Yesterday IÂ portrayed daily journalism as the dog that won’t hunt.Â Now aÂ Columbia Journalism Review article, Beyond News,Â offers a different take onÂ why newshoundsÂ may have gone astray.Â They continue toÂ act as if they’re delivering new informationÂ whenÂ mostÂ ofÂ what theyÂ publish has been broadcast, web cast orÂ gossip-cast before. Author Mitchell Stephens, aÂ New York University journalismÂ professor, saidÂ newspapers can no longer simply answer the five “W’s”Â — who, what, when, where and why. Instead, heÂ writes inÂ CJR:
“We will requireÂ . . .Â journalists who are impeccably informed. Letâ€™s call this one of the five Iâ€™s â€” a guide to what journalists (will)Â need to be, now that at least four of the old five Wâ€™s are more widely and easily available. Intelligent would be another, along with interesting and a holdover from the previous ethos: industrious. But the crucial quality is probably insightful.”Â
This article quotes Simon Kelner, editor-in-chief of the British daily the Independent, deridingÂ the notion “that a newspaper is going to be peoples’ first port of call to find out what’s going on . . . you have to add another layer: analysis, interpretation, point of view.” Kelner calls the Independent a “viewspaper.”
What a provocative idea from a young paper with a bold story.Â But EuropeanÂ papers are generally moreÂ opinionated thanÂ their American counterparts.Â IsÂ mainstream journalismÂ in the United States ready for point of view? I hope theÂ CJR pieceÂ starts thatÂ debate.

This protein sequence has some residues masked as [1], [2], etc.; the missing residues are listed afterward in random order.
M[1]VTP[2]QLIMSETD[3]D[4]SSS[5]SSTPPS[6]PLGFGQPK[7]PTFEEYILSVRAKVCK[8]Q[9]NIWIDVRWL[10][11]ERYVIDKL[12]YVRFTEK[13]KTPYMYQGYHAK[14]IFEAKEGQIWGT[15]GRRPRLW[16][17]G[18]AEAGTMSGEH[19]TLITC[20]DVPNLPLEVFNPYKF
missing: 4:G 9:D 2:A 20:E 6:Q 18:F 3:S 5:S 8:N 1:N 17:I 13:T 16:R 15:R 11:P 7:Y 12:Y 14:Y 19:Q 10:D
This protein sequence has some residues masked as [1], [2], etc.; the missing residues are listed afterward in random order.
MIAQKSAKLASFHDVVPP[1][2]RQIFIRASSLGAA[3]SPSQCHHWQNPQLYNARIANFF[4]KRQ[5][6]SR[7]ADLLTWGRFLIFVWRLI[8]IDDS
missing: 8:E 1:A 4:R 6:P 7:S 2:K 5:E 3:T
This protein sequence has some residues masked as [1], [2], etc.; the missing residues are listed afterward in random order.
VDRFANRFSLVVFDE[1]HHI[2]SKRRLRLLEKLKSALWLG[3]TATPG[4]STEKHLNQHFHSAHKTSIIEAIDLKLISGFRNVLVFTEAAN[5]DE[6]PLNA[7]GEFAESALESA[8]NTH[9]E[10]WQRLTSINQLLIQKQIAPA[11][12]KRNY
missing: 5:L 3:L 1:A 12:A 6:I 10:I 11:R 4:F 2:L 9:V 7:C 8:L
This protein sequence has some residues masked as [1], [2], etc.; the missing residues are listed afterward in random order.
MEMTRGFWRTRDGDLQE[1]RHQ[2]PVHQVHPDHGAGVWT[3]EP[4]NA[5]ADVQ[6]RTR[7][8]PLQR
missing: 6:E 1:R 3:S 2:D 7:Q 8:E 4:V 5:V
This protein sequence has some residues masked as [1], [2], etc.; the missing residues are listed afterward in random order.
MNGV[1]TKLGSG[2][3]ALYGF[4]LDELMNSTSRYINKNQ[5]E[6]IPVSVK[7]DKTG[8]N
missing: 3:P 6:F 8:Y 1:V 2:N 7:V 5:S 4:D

* * *
Entrepreneurial journalism? While CJRÂ questions the canon of objectivity, the Sacramento Bee tinkers with theÂ price ofÂ news. The Bee, flagship ofÂ the McClatchy Company,Â has created a premium website calledÂ Capitol Alert. ForÂ $499 per yearÂ lobbyists and politicalÂ junkies will be able to getÂ “exclusive blogs, expanded columns, e-mail updates . . .Â (and viewing)Â three hours earlier than most of the next dayâ€™s paper appears online,” writes Paid Content.
It’sÂ a fascinating experiment rife with ethical pitfalls. Will people reallyÂ pay a premium just for faster access to the same political coverageÂ as would appear in the paper or the regular online product?Â I thinkÂ not.Â Vote-tradingÂ in Sacramento hardly proceeds at the same speed as stock trading on Wall Street so the time-value of political information would seem to be less than that of financial information.
So what else will the Bee throw into Capitol Alert?Â How about anÂ annual schmoozefest with the paper’sÂ political reporters and editors? Maybe a trade show or convention for political technology and campaign consultants?Â Is there a way for newspapers to make money from theirÂ influence –Â there’s a sixth “I”Â — without inviting damnation?
Let’s hope the Bee cracks the code on that because itÂ couldÂ be salvationÂ for beat reporting.Â As aÂ Silicon Valley reporter forÂ nearlyÂ 15 years, most of what I do isÂ simplfy things without being wrong. Most ofÂ the specialized knowledge thatÂ I acquireÂ gets left out. Is there a way to monetize it? And can I get a piece of the action?
* * *
And now aÂ word from Google’sÂ guru:Â This notion of charging moreÂ for premium coverage reminds me of something I heardÂ late in 1994 or early in 1995,Â shortly after I returned to work at the San Francisco ExaminerÂ followingÂ a 12-day strike that I had feared would haveÂ ended myÂ newspaper career.
Instead,Â I found myselfÂ dispatched one day to the Mathematical Sciences Research Institute in Berkeley to hear a visitingÂ professor of financeÂ from the University of Michigan give a talk about variable pricing. The details escape me but IÂ recall he citedÂ the airlines as an industry that had created differentÂ price points, from coach to first class, by embellishing on the same basic service of safely conveying passengers from points A to B.
The professorÂ wasÂ Hal VarianÂ who,Â shortlyÂ thereafter,Â became dean of UC Berkeley’s iSchool.Â Nowadays VarianÂ is aÂ financialÂ consultant to Google.Â While offeringÂ such advice presumably nets Varian a pretty penny, I note thatÂ heÂ still offersÂ aÂ discountÂ version of hisÂ pricing insightsÂ throughÂ theÂ periodic columns he writes forÂ the New York Times.